Saturday, July 12, 2014

Los Angeles

My family made a three day trip to Los Angeles last weekend and visited the Le Brea Tar Pits on Sunday, the Jet Propulsion Laboratory on Monday and the Los Angeles County Natural History Museum and Science Center on Tuesday.

La Brea is amazing.

JPL is out of this world. We took a 2-1/2 hour tour and made several stops including the assembly clean room where a bunch of engineers and technicians were working on the Soil Moisture Active Passive Satellite: http://www.jpl.nasa.gov/missions/soil-moisture-active-passive-smap/

We stopped at the flight control room observation deck and could see the big displays showing communication and command of twelve deep space probes including Voyager 1 (launched in 1977) that they signal and receive a signal from every two days. It takes three days for the signals to make the round trip and they showed us Voyager’s position in interstellar space with a realistic view of the solar system from Voyagers current location. Made me feel very small…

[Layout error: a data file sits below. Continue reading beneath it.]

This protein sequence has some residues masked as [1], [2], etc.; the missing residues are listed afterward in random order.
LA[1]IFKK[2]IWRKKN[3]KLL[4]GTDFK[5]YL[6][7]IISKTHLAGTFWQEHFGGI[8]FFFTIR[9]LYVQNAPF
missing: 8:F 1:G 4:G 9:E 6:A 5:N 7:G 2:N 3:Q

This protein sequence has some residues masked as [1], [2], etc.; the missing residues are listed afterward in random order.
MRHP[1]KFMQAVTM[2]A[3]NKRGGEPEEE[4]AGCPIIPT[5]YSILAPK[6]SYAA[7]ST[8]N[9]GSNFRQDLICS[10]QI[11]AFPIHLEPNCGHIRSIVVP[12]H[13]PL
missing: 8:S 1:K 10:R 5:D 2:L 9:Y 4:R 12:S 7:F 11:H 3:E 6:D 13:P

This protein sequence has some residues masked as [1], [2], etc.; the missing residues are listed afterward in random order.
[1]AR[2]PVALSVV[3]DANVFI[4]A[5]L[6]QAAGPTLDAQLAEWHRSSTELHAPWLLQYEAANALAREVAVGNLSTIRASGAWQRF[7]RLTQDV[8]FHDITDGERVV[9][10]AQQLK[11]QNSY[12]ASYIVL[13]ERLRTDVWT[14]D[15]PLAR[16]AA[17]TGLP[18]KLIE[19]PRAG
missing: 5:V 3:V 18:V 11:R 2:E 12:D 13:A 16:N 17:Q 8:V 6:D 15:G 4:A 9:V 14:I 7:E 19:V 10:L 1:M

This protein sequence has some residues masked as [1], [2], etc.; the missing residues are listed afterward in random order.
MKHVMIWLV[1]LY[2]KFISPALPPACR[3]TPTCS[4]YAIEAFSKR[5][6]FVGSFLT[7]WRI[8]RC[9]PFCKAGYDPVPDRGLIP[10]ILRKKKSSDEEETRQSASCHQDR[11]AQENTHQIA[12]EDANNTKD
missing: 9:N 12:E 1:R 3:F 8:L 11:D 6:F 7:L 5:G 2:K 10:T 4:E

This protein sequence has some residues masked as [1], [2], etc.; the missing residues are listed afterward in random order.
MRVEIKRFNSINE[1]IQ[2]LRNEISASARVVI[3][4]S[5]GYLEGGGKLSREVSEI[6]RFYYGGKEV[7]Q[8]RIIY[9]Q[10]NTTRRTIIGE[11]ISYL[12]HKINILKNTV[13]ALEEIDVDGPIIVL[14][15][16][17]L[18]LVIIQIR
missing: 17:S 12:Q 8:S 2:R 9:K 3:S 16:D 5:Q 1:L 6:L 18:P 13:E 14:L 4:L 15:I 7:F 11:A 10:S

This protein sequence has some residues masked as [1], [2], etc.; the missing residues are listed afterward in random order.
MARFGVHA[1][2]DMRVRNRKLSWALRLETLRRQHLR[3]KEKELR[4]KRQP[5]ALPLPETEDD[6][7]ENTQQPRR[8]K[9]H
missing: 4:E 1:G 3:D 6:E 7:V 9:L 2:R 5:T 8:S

The Natural History Museum is awesome and the big diorama halls are the same architectural style as the old California Academy of Sciences in San Francisco so if you need a nostalgia fix you should go. The displays are in excellent condition: http://www.nhm.org/site/explore-exhibits/permanent-exhibits/north-american-mammals

And


And then, as if that wasn’t enough, we saw the space shuttle Endeavor at its temporary home at the Science Center. We walked and stood under Endeavor!: 






We are slowly working our way through visiting Los Angeles visitor attractions.

Voyager

Copyright 2014 Scott Williams

Copyright 2014 Scott Williams

Copyright 2014 Scott Williams
 Engineers and technicians were working on the Soil Moisture Active Passive Satellite.

Copyright 2014 Scott Williams

Copyright 2014 Scott Williams

Copyright 2014 Scott Williams

Copyright 2014 Scott Williams

Copyright 2014 Scott Williams
Space Shuttle Endeavour - Everyone knew they were walking into the building that temporarily houses Endeavour but still when we rounded the corner and first realized how close we were standing underneath the world's most complex machine, that had been in earth orbit and returned many times, everyone stopped in their tracks and starred for a moment. It was truly awe inspiring and a little overwhelming. 
Copyright 2014 Scott Williams
The world's most advanced rocket motors are looking a little steampunk.
Copyright 2014 Scott Williams

Copyright 2014 Scott Williams
Copyright 2014 Scott Williams

Copyright 2014 Scott Williams

Copyright 2014 Scott Williams

Copyright 2014 Scott Williams